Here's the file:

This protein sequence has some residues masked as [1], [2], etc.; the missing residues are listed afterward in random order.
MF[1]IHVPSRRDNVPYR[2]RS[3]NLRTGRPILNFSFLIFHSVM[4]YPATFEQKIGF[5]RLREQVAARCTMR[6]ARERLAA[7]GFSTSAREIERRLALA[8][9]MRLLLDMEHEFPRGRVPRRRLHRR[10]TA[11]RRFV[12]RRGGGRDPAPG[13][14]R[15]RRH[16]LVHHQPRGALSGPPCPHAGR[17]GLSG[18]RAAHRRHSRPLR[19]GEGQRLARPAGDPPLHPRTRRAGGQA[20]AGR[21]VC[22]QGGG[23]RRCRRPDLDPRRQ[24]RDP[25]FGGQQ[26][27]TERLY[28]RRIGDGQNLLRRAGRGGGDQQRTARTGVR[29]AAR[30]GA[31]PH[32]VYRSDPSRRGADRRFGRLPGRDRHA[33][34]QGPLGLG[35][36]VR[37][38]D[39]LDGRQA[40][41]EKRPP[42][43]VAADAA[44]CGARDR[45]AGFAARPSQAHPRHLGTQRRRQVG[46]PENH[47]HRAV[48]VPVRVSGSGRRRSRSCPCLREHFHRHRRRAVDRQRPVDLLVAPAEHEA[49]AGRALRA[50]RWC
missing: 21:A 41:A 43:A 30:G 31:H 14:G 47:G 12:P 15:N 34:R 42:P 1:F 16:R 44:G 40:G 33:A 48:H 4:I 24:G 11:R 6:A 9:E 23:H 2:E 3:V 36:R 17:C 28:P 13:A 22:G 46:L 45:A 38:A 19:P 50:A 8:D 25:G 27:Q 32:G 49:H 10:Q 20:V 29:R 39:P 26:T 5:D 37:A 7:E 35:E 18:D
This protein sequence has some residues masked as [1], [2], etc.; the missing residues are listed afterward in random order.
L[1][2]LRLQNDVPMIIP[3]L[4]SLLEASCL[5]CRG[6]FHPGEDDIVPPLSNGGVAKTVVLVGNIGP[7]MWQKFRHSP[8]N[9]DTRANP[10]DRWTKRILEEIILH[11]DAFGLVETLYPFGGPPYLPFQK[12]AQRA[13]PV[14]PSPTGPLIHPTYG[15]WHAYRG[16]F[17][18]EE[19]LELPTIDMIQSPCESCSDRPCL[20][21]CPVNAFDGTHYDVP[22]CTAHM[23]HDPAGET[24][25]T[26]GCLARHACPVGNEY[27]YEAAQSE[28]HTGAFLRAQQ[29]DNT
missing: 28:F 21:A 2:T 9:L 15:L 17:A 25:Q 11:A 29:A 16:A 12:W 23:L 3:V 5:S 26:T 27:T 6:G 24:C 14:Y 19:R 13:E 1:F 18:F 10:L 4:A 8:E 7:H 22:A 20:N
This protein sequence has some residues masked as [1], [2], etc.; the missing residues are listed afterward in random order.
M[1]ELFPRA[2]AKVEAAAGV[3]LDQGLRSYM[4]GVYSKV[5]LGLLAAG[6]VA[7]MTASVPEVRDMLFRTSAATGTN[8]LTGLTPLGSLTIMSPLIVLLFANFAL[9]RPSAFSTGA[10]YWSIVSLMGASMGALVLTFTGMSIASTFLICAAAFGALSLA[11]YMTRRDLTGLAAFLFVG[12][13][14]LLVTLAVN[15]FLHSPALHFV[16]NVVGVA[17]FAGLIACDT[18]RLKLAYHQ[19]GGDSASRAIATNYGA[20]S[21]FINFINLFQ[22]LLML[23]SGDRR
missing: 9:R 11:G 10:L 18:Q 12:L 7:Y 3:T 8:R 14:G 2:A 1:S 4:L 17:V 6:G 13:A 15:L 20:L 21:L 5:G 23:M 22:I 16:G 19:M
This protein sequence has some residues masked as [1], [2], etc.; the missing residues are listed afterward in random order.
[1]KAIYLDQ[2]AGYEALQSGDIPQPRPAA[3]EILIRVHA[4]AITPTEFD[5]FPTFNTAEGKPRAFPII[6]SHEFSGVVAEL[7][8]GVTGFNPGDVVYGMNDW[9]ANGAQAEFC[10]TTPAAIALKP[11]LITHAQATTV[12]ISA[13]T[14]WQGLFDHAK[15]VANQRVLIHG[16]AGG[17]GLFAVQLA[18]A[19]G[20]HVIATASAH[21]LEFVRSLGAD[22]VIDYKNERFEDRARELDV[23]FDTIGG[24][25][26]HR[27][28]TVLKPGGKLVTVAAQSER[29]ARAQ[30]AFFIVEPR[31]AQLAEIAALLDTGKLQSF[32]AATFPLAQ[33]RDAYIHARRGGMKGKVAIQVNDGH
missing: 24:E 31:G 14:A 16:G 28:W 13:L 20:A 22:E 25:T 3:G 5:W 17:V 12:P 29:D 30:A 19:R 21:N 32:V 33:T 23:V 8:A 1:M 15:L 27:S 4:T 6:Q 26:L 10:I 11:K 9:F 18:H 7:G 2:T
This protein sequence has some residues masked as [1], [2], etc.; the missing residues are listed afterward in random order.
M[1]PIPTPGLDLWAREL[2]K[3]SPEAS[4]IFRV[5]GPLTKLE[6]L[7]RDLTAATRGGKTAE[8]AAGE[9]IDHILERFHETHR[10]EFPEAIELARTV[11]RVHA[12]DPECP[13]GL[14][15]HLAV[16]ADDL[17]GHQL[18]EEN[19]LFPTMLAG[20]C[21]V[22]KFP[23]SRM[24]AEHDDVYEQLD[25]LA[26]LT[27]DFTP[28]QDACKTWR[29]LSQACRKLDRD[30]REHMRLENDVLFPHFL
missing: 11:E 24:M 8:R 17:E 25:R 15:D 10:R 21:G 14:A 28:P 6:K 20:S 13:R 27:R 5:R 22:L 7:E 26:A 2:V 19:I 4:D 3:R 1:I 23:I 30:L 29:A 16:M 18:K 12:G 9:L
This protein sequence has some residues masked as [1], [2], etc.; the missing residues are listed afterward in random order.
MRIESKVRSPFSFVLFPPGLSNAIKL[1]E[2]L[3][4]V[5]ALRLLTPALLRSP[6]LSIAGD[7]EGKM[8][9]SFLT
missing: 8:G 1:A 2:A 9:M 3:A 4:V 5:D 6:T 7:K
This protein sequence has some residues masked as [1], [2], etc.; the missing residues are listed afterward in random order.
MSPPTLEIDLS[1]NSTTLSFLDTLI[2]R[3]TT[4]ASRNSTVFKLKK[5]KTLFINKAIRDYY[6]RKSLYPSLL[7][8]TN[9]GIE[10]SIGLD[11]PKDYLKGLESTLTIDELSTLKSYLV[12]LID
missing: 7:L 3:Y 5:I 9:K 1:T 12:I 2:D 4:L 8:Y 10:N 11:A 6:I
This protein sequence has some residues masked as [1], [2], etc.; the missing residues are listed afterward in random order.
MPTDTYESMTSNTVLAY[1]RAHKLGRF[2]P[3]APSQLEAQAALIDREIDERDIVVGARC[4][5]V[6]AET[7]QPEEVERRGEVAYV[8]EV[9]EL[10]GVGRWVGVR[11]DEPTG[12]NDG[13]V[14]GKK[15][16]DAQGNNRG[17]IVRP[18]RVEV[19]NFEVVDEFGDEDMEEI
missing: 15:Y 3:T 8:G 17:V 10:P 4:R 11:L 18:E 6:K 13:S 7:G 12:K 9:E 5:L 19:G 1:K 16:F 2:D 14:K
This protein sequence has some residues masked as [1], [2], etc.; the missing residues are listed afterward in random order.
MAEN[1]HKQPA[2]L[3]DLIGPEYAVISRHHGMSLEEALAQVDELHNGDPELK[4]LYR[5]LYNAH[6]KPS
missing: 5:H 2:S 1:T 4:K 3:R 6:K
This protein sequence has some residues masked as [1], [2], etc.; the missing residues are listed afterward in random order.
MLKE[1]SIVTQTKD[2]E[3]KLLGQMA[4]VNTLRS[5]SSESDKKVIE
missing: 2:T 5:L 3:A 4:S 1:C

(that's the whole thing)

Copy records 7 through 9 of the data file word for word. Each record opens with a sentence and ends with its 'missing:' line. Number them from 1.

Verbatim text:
This protein sequence has some residues masked as [1], [2], etc.; the missing residues are listed afterward in random order.
MSPPTLEIDLS[1]NSTTLSFLDTLI[2]R[3]TT[4]ASRNSTVFKLKK[5]KTLFINKAIRDYY[6]RKSLYPSLL[7][8]TN[9]GIE[10]SIGLD[11]PKDYLKGLESTLTIDELSTLKSYLV[12]LID
missing: 7:L 3:Y 5:I 9:K 1:T 12:I 2:D 4:L 8:Y 10:N 11:A 6:I
This protein sequence has some residues masked as [1], [2], etc.; the missing residues are listed afterward in random order.
MPTDTYESMTSNTVLAY[1]RAHKLGRF[2]P[3]APSQLEAQAALIDREIDERDIVVGARC[4][5]V[6]AET[7]QPEEVERRGEVAYV[8]EV[9]EL[10]GVGRWVGVR[11]DEPTG[12]NDG[13]V[14]GKK[15][16]DAQGNNRG[17]IVRP[18]RVEV[19]NFEVVDEFGDEDMEEI
missing: 15:Y 3:T 8:G 17:V 10:P 4:R 11:L 18:E 6:K 13:S 7:G 12:K 9:E 5:L 19:G 1:K 16:F 2:D 14:K
This protein sequence has some residues masked as [1], [2], etc.; the missing residues are listed afterward in random order.
MAEN[1]HKQPA[2]L[3]DLIGPEYAVISRHHGMSLEEALAQVDELHNGDPELK[4]LYR[5]LYNAH[6]KPS
missing: 5:H 2:S 1:T 4:K 3:R 6:K